Debt deflation has been studied and developed largely in the post-Keynesian school.
The financial instability hypothesis of Hyman Minsky, developed in the 1980s, complements Fisher's theory in providing an explanation of how credit bubbles form: the financial instability hypothesis explains how bubbles form, while debt deflation explains how they burst and the resulting economic effects. Mathematical models of debt deflation have recently been developed by post-Keynesian economist Steve Keen.
Fisher viewed the solution to debt deflation as reflation – returning the price level to the level it was prior to deflation – followed by price stability, which would break the "vicious spiral" of debt deflation. In the absence of reflation, he predicted an end only after "needless and cruel bankruptcy, unemployment, and starvation", followed by "a new boom-depression sequence":
Unless some counteracting cause comes along to prevent the fall in the price level, such a depression as that of 1929-33 (namely when the more the debtors pay the more they owe) tends to continue, going deeper, in a vicious spiral, for many years. There is then no tendency of the boat to stop tipping until it has capsized. Ultimately, of course, but only after almost universal bankruptcy, the indebtedness must cease to grow greater and begin to grow less. Then comes recovery and a tendency for a new boom-depression sequence. This is the so-called "natural" way out of a depression, via needless and cruel bankruptcy, unemployment, and starvation.
On the other hand, if the foregoing analysis is correct, it is always economically possible to stop or prevent such a depression simply by reflating the price level up to the average level at which outstanding debts were contracted by existing debtors and assumed by existing creditors, and then maintaining that level unchanged.
Following Hyman Minsky, some argue that the debts assumed at the height of the bubble simply cannot be repaid – that they are based on the assumption of rising asset prices, rather than stable asset prices: the so-called "Ponzi units". Such debts cannot be repaid in a stable price environment, much less a deflationary environment, and instead must either be defaulted on, forgiven, or restructured.
Widespread debt relief either requires government action or individual negotiations between every debtor and creditor, and is thus politically contentious or requires much labor. A categorical method of debt relief is inflation, which reduces the real debt burden, as debts are generally nominally denominated: if wages and prices double, but debts remain the same, the debt level drops in half. The effect of inflation is more pronounced the higher the debt to GDP ratio is: at a 50% ratio, one year of 10% inflation reduces the ratio by approximately to 45%, while at a 300% ratio, one year of 10% inflation reduces the ratio by approximately to 270%. In terms of foreign exchange, particularly of sovereign debt, inflation corresponds to currency devaluation. Inflation results in a wealth transfer from creditors to debtors, since creditors are not repaid as much in real terms as was expected, and on this basis this solution is criticized and politically contentious.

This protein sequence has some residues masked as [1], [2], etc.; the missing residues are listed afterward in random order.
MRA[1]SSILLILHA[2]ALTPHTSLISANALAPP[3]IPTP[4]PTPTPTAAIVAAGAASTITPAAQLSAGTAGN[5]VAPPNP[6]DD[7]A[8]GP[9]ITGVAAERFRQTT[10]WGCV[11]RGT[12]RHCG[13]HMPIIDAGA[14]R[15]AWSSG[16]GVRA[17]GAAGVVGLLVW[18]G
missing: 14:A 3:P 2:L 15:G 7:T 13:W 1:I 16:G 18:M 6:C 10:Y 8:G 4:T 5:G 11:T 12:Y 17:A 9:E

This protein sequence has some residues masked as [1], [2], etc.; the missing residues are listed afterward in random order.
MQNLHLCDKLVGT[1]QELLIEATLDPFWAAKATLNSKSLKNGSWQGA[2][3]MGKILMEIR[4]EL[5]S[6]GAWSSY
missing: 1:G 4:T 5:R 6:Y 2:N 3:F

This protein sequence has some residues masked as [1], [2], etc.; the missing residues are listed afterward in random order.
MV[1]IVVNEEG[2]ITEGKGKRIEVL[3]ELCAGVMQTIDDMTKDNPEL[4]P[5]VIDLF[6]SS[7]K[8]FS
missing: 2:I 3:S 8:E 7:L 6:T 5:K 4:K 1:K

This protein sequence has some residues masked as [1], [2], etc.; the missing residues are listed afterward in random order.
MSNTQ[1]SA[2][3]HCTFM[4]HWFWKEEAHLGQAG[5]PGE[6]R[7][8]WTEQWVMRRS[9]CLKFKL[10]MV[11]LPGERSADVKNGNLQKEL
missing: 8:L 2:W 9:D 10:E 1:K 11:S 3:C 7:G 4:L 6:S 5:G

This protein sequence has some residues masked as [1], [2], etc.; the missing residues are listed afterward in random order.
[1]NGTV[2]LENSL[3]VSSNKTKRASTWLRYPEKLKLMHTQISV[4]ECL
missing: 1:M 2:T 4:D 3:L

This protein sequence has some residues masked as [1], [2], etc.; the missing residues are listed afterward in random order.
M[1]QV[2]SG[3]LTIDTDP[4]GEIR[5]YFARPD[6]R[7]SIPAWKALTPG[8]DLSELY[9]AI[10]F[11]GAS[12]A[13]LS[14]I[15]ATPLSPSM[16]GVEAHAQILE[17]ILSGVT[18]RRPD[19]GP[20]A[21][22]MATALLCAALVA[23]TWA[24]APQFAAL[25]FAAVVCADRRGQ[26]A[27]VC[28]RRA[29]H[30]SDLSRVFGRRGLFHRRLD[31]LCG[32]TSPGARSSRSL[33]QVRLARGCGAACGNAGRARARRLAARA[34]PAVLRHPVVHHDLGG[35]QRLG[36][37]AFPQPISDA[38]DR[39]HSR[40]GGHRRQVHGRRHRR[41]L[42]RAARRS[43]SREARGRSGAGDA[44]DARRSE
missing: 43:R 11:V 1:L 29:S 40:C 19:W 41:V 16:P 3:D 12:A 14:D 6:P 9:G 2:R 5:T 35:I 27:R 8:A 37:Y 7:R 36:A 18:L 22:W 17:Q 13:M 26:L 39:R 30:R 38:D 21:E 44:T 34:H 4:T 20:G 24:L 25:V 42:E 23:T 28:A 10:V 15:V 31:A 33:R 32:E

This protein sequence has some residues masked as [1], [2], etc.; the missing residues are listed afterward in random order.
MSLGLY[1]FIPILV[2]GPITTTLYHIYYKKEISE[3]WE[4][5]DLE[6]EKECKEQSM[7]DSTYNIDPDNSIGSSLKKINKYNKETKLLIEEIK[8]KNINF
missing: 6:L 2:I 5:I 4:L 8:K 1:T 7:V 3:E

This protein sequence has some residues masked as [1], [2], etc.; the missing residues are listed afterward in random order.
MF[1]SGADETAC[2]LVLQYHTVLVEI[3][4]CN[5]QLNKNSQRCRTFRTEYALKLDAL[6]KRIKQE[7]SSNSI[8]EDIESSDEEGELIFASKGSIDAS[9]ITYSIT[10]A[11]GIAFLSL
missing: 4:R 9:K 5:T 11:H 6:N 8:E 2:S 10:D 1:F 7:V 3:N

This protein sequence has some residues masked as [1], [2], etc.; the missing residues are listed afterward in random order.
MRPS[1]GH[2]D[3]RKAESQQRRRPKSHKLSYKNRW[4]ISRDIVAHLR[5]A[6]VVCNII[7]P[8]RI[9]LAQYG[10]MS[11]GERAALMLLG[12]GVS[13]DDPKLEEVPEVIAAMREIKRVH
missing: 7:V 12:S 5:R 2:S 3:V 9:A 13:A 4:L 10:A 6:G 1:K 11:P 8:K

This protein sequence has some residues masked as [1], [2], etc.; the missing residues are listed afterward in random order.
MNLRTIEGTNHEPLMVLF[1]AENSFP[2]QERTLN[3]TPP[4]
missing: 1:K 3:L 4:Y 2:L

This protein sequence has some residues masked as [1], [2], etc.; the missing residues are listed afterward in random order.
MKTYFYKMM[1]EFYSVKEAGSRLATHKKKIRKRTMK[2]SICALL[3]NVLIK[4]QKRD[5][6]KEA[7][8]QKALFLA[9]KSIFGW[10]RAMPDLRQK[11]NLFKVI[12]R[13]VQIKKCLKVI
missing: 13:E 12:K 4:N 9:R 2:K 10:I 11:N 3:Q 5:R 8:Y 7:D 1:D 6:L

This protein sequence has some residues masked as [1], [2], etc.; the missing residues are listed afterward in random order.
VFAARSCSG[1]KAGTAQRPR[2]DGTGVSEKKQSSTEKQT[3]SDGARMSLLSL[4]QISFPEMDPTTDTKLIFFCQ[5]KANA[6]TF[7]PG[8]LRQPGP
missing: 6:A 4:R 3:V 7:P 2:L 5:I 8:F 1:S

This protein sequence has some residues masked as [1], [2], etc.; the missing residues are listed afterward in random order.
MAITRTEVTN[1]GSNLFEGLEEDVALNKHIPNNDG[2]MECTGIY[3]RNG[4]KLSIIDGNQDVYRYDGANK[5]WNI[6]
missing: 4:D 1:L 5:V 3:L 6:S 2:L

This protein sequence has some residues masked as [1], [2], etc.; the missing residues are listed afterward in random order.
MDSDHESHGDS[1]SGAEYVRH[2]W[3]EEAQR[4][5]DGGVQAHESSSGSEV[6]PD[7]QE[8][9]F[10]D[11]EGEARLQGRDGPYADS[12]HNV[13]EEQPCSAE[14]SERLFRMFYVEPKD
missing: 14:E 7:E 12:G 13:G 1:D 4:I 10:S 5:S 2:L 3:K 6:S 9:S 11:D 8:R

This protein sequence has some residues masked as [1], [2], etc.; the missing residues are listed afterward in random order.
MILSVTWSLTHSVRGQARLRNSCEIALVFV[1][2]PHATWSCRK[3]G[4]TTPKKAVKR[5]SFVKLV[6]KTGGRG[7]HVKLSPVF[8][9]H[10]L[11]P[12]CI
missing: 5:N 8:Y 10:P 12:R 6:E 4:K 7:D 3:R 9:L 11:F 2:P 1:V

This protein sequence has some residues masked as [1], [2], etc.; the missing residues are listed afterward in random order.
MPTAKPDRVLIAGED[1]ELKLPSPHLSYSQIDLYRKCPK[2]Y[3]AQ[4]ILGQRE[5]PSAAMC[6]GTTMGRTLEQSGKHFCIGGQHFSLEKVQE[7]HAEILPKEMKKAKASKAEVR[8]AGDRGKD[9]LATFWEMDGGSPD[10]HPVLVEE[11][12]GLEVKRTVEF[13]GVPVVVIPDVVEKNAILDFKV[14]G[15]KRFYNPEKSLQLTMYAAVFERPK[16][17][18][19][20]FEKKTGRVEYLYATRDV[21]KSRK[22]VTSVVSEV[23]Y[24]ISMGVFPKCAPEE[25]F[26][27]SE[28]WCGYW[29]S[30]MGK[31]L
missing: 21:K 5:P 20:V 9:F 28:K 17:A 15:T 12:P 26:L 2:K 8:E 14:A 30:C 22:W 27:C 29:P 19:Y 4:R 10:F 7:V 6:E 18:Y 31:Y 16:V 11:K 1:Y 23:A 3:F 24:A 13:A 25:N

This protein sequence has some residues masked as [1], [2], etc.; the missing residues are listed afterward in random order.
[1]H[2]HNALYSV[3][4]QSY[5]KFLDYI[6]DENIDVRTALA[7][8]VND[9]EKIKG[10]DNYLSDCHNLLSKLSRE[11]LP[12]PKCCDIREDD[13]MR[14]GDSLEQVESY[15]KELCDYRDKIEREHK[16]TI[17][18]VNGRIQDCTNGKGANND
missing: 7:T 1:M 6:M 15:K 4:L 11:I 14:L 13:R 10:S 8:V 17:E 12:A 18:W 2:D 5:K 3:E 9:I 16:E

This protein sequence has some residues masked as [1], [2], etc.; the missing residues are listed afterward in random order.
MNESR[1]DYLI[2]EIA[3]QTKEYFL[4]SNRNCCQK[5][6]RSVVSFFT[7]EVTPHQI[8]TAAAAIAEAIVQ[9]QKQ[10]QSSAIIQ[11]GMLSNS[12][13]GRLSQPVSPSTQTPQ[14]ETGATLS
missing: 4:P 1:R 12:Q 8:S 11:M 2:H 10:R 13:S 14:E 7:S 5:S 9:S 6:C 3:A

In the Keynesian tradition, some suggest that the fall in aggregate demand caused by falling private debt can be compensated for, at least temporarily, by growth in public debt – "swap private debt for government debt", or more evocatively, a government credit bubble replacing the private credit bubble. Indeed, some argue that this is the mechanism by which Keynesian economics actually works in a depression – "fiscal stimulus" simply meaning growth in government debt, hence boosting aggregate demand. Given the level of government debt growth required, some proponents of debt deflation such as Steve Keen are pessimistic about these Keynesian suggestions.
Given the perceived political difficulties in debt relief and the suggested inefficacy of alternative courses of action, proponents of debt deflation are either pessimistic about solutions, expecting extended, possibly decades-long depressions, or believe that private debt relief (and related public debt relief – de facto sovereign debt repudiation) will result from an extended period of inflation.
Several studies prove that the empirical support for the validity of the debt deflation hypothesis as laid down by Fisher and Bernanke is substantial, especially against the background of the Great Depression. Empirical support for the Bernanke transmission mechanism in the post–World War II economic activity is weaker.
There was a renewal of interest in debt deflation in academia in the 1980s and 1990s, and a further renewal of interest in debt deflation due to the financial crisis of 2007–2010 and the ensuing Great Recession.
In 2008, Deepak Lal wrote, "Bernanke has made sure that the second leg of a Fisherian debt deflation will not occur. But, past and present U.S. authorities have failed to adequately restore the balance sheets of over-leveraged banks, firms, and households." After the financial crisis of 2007-2008, Janet Yellen in her speech acknowledged Minsky's contribution to understanding how credit bubbles emerge, burst and lead to deflationary asset sales. She described how a process of balance sheet deleveraging ensued while consumers cut back on their spending to be able to service their debt. Similarly invoking Minsky, in 2011 Charles J. Whalen wrote, "the global economy has recently experienced a classic Minsky crisis - one with intertwined cyclical and institutional (structural) dimensions."
Kenneth Rogoff and Carmen Reinhart's works published since 2009 have addressed the causes of financial collapses both in recent modern times and throughout history, with a particular focus on the idea of debt overhangs.